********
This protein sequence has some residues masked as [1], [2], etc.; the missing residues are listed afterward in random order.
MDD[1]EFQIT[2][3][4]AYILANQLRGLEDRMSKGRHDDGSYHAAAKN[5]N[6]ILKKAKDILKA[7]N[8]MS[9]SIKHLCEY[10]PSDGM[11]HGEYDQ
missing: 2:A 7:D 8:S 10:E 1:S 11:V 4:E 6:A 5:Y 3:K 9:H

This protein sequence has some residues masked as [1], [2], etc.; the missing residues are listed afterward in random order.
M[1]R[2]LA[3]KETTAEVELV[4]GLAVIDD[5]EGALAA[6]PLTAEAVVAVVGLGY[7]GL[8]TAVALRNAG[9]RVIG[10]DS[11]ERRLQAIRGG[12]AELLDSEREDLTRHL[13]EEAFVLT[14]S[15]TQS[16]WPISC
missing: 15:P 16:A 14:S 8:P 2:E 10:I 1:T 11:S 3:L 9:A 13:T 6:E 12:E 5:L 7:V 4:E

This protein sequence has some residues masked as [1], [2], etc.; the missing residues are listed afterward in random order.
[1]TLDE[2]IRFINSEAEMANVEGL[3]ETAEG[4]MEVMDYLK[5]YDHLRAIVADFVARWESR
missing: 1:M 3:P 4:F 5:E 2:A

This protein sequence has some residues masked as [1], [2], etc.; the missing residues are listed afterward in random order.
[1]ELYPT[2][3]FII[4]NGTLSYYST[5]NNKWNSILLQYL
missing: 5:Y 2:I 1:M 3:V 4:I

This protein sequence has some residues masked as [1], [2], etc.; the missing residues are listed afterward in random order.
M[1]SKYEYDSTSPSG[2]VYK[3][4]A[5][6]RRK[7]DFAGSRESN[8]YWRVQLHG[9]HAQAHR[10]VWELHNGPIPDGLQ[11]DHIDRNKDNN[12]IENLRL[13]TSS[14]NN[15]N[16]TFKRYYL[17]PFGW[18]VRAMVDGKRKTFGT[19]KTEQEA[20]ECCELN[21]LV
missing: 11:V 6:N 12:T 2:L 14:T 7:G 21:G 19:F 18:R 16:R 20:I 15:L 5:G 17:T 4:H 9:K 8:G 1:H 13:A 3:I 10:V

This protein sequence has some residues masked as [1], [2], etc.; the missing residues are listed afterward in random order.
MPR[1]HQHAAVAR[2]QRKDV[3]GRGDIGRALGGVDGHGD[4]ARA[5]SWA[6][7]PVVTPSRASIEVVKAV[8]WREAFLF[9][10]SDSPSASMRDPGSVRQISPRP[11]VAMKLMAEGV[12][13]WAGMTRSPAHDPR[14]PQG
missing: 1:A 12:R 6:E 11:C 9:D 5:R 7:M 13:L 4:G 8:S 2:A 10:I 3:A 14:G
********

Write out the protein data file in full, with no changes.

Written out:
This protein sequence has some residues masked as [1], [2], etc.; the missing residues are listed afterward in random order.
MDD[1]EFQIT[2][3][4]AYILANQLRGLEDRMSKGRHDDGSYHAAAKN[5]N[6]ILKKAKDILKA[7]N[8]MS[9]SIKHLCEY[10]PSDGM[11]HGEYDQ
missing: 2:A 7:D 8:S 10:E 1:S 11:V 4:E 6:A 5:Y 3:K 9:H

This protein sequence has some residues masked as [1], [2], etc.; the missing residues are listed afterward in random order.
M[1]R[2]LA[3]KETTAEVELV[4]GLAVIDD[5]EGALAA[6]PLTAEAVVAVVGLGY[7]GL[8]TAVALRNAG[9]RVIG[10]DS[11]ERRLQAIRGG[12]AELLDSEREDLTRHL[13]EEAFVLT[14]S[15]TQS[16]WPISC
missing: 15:P 16:A 14:S 8:P 2:E 10:I 1:T 11:S 3:L 9:A 13:T 6:E 12:E 5:L 7:V 4:E

This protein sequence has some residues masked as [1], [2], etc.; the missing residues are listed afterward in random order.
[1]TLDE[2]IRFINSEAEMANVEGL[3]ETAEG[4]MEVMDYLK[5]YDHLRAIVADFVARWESR
missing: 1:M 3:P 4:F 5:E 2:A

This protein sequence has some residues masked as [1], [2], etc.; the missing residues are listed afterward in random order.
[1]ELYPT[2][3]FII[4]NGTLSYYST[5]NNKWNSILLQYL
missing: 5:Y 2:I 1:M 3:V 4:I

This protein sequence has some residues masked as [1], [2], etc.; the missing residues are listed afterward in random order.
M[1]SKYEYDSTSPSG[2]VYK[3][4]A[5][6]RRK[7]DFAGSRESN[8]YWRVQLHG[9]HAQAHR[10]VWELHNGPIPDGLQ[11]DHIDRNKDNN[12]IENLRL[13]TSS[14]NN[15]N[16]TFKRYYL[17]PFGW[18]VRAMVDGKRKTFGT[19]KTEQEA[20]ECCELN[21]LV
missing: 11:V 6:N 12:T 2:L 14:T 7:G 21:G 19:F 18:R 16:R 20:I 15:L 5:G 17:T 4:H 9:K 8:G 1:H 13:A 3:I 10:V

This protein sequence has some residues masked as [1], [2], etc.; the missing residues are listed afterward in random order.
MPR[1]HQHAAVAR[2]QRKDV[3]GRGDIGRALGGVDGHGD[4]ARA[5]SWA[6][7]PVVTPSRASIEVVKAV[8]WREAFLF[9][10]SDSPSASMRDPGSVRQISPRP[11]VAMKLMAEGV[12][13]WAGMTRSPAHDPR[14]PQG
missing: 1:A 12:R 6:E 11:C 9:D 5:R 7:M 13:L 4:G 8:S 2:A 10:I 3:A 14:G